By Kyle Peveto, Arts Editor
Students took the gospel to inner cities, Caribbean islands and small mountain towns last week as part of Spring Break Campaigns.
Aside from a few setbacks, the 2003 campaigns were successful.
“It was amazing,” said Rachel Click, sophomore broadcast journalism major from Mineral Wells who led the campaign to the Bronx, N.Y.
Students ministering in the Bronx assisted a church-planting team, handed out tracts in the city and sang in the streets and subways.
“We got a lot of responses from singing in subways,” Click said. “Some people were even crying.”
Students who worked in Bohita, Dominican Republic, earned their sunburns doing manual labor in villages with Haitian refugees and caring for the sick and wounded in hospitals.
“It was definitely successful,” said David Sessions, Christian ministry major from Issaquah, Wash., who led students to the Dominican Republic. “I really think people’s lives were changed on both sides.”
In Los Angeles, students ministered on Skid Row, a huge gathering place for the homeless. Campaigners slept there, helping to feed and witness to those there.
“So much happened there, it was hard to put into words,” said Adam Brennan, junior finance major from Amarillo, who led the campaign. “It was intense.”
Students working in San Francisco helped feed the homeless, ministered to the homosexual community there, worked Alameda County prisons and spoke with college students at University of California-Berkeley and San Francisco State University.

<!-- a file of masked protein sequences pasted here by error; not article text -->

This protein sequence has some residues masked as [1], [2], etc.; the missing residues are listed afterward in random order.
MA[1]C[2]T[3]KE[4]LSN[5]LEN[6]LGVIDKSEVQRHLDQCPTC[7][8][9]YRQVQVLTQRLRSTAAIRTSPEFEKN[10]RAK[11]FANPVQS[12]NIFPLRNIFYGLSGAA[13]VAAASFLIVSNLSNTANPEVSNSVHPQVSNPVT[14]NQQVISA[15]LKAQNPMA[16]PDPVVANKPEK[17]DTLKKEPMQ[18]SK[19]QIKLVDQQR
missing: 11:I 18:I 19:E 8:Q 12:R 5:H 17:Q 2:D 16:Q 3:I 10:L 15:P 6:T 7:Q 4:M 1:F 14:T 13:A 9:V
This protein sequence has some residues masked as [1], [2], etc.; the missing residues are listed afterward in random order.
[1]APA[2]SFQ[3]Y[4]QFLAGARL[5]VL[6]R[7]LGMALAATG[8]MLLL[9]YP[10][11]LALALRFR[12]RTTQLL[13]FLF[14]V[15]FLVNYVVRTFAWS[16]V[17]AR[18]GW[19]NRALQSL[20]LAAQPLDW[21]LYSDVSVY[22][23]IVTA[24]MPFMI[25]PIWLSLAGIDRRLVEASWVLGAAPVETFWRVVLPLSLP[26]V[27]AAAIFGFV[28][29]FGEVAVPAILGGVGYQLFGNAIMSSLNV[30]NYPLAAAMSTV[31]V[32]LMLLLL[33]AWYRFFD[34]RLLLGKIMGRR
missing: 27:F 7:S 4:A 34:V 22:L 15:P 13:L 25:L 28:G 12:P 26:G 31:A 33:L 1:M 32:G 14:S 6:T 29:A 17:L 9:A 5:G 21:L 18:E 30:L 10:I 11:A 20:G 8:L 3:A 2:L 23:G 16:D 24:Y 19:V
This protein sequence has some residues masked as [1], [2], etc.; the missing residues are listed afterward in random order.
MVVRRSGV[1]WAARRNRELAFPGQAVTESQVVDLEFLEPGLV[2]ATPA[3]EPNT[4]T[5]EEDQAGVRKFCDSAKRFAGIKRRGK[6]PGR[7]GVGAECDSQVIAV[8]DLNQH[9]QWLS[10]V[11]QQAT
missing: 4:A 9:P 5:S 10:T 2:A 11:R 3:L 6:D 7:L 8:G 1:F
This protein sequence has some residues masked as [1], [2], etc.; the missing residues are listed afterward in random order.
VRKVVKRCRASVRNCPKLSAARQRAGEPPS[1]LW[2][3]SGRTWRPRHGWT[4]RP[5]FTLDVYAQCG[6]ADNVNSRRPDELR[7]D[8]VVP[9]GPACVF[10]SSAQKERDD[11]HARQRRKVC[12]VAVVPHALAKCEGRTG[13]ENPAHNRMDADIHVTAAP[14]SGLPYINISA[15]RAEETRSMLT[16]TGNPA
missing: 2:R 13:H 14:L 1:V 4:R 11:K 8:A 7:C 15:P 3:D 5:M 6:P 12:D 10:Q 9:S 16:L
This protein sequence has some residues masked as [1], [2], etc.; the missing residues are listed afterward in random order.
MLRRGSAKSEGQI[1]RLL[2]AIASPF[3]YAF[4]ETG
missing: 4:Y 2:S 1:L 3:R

“We asked everyone we met if there was something we could pray about,” said Jeremy Gordon, senior finance major from Duncanville, and a leader of the campaign to San Francisco.
“It was awesome,” said Andress Boggs, sophomore business management major from San Antonio, and a leader of the campaign. Students stayed at a halfway house filled with recent prison parolees who are trying to get their lives together through Christ.
“It was great to know them, their lives and their faith in God. Their courage was amazing,” she said.
Seek and Follow campaigners took their weeklong road trip as far north as Illinois and west to Kansas, painting houses and doing street and homeless ministry along the way.
“We went to a church and doubled their congregation because they were so small,” said Kelly Sargent, sophomore children’s ministry major from Mesquite, who led the campaign.